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Dating the first Americans

New study challenges theories of earlier human arrival in Americas.

For years, there have been claims that humans settled in the Americas well back in the Ice Age, perhaps even as early as 40,000 years ago – even some Neanderthals. The latter have long been dismissed from the stage, but the claims for earlier settlement before the commonly accepted 15,000 to 20,000-year date still circulate. Now a research team at the University of Wyoming has applied carefully argued simulation to the problem.

Todd Surovell and his colleagues point out that proof that people settled south of the great ice sheets must be based on significant numbers of humanly manufactured tools and meticulously dated contexts. They claim that such evidence does not exist earlier than about 14,200 years ago in Beringia (the Bering Land Bridge region) and 13,000 in the temperate latitudes of North America.

The team developed a simulation that combined the depositional history of the occurrence, its occupational history, and what they call a disturbance model – evidence for disturbance of the context. They modeled actual artifact dispersal rates as a function of depth and maximum dispersal rate.

Their model, which uses an accumulation rate of 0.1mm annually, and is based on 500 artifacts being placed on the ground surface at the time, was applied to a series of North American multicomponent sites that contain Palaeolithic occupations. Five sites came from eastern Beringia (Alaska). These date to before 13,000 years ago and are unambiguously stratified. The sites south of the ice sheets lack large artifact samples, or display evidence that the relevant tools shifted in the deposits, a phenomenon identified by retrofitting fragments of different stone fragments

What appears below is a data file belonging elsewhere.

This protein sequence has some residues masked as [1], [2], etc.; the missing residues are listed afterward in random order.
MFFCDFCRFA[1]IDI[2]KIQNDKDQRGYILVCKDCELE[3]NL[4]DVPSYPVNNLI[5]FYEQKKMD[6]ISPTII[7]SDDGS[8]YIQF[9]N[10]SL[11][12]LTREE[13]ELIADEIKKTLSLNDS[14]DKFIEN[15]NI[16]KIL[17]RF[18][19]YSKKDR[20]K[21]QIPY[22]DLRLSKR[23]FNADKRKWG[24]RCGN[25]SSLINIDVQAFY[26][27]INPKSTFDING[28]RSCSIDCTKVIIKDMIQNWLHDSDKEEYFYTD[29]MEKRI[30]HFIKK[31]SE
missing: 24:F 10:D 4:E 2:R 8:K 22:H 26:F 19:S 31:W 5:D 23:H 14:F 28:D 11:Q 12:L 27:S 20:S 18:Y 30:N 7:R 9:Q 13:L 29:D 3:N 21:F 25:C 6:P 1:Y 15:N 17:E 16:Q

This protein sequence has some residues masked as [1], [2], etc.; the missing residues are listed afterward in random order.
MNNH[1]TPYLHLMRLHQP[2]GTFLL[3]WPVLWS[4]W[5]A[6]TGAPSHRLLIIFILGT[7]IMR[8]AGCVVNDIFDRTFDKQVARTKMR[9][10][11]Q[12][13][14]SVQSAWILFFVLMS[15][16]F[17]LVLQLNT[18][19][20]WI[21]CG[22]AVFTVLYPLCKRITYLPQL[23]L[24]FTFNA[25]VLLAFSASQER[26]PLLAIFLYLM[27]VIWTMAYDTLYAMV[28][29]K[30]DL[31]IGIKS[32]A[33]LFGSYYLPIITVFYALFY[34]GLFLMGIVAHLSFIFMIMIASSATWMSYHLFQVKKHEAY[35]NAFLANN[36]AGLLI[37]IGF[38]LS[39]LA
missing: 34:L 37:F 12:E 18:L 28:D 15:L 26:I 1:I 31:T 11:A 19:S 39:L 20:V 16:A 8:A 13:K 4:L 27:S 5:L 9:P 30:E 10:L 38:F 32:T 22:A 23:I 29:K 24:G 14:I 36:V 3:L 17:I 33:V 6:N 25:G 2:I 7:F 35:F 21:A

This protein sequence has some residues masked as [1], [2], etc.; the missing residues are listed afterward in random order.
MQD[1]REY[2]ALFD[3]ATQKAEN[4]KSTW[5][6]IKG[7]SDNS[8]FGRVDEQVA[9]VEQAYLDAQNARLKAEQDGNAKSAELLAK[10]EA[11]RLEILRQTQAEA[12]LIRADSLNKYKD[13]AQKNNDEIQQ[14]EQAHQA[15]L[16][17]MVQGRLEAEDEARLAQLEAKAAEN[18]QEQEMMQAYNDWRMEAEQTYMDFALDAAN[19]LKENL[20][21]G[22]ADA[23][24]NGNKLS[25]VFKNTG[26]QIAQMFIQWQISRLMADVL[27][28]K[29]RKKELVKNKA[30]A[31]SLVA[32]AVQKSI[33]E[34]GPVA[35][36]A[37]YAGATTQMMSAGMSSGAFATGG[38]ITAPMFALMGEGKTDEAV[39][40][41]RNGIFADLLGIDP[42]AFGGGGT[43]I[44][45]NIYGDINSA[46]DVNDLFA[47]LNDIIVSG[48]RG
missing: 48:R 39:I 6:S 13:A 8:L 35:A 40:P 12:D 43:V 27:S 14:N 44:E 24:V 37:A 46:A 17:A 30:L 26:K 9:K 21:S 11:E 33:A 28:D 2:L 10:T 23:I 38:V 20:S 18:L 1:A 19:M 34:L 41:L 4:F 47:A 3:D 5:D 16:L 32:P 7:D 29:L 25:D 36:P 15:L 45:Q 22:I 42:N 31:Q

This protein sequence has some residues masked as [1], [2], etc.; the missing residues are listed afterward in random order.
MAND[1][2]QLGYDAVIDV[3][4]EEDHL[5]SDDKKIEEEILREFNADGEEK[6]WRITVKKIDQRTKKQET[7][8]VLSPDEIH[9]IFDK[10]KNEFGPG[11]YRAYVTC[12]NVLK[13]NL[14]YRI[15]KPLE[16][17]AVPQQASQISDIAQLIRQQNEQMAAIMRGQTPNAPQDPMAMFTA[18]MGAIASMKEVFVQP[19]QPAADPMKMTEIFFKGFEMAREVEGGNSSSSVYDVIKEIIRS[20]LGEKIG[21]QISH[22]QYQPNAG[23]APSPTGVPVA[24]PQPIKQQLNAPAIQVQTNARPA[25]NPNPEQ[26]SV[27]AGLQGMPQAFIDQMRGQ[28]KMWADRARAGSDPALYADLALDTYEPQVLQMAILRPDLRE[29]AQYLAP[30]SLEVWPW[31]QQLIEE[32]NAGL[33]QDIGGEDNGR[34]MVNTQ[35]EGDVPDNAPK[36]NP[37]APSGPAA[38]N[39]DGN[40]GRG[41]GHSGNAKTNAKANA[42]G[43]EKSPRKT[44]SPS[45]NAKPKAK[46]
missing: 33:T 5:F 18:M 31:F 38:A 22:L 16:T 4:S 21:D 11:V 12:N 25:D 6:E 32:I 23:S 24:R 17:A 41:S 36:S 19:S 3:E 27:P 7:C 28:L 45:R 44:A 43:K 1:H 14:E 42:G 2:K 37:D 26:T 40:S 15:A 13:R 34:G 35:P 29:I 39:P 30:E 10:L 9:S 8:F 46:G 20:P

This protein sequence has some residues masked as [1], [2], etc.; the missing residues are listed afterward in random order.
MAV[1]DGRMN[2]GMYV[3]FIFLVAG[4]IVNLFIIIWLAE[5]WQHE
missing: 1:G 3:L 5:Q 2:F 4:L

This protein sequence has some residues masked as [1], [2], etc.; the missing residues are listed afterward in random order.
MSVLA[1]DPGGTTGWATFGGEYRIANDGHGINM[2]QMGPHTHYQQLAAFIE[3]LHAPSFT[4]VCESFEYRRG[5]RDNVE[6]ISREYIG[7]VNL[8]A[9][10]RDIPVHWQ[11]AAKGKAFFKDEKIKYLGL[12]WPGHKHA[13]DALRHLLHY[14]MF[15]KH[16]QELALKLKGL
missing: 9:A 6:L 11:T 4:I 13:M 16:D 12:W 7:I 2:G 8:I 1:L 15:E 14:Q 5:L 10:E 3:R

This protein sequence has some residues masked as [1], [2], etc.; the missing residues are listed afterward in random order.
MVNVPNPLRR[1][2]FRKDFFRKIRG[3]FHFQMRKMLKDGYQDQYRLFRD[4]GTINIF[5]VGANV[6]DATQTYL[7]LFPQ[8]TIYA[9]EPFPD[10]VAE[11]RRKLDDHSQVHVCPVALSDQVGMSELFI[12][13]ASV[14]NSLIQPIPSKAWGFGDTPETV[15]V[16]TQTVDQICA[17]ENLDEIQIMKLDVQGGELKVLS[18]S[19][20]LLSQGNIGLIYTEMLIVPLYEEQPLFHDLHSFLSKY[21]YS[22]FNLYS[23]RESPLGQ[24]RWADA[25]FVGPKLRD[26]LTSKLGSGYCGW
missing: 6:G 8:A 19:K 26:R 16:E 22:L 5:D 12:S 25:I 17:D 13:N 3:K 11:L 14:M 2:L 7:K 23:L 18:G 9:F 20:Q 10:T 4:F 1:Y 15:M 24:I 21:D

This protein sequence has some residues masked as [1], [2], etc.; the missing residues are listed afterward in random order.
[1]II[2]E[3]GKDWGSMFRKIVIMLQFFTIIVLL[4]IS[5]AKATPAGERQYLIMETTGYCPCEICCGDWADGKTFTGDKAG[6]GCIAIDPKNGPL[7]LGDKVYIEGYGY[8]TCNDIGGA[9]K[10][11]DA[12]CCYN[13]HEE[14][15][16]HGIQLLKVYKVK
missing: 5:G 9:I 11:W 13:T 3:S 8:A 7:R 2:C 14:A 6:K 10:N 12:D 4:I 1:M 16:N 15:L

The new simulation confirms that the earliest North American settlement is currently between 14,200 and 13,000 in Alaska, while there is no definite evidence for human settlement south of the ice sheets before 13,000 years ago. Given the small amount of evidence to hand, these conclusions are about as definite as one can get. This leaves aside the issue of the White Sands find in New Mexico, dated to 23,000 years ago, as published in issue 5 of Archaeology Worldwide magazine – but there are only footprints and no tools there, so far.

Want more in-depth archaeology? Get Archaeology Worldwide magazine today (special offer applied). See issue 5 for our cover-story on the White Sands research.

Image: The Hell Gap archaeological site in eastern Wyoming is one of the sites included in the new study that supports the hypothesis that humans first arrived in the Americas by at least 14,200 years ago in Beringia, and by about 13,000 years ago in the temperate latitudes of North America.

Credit: Todd Surovell

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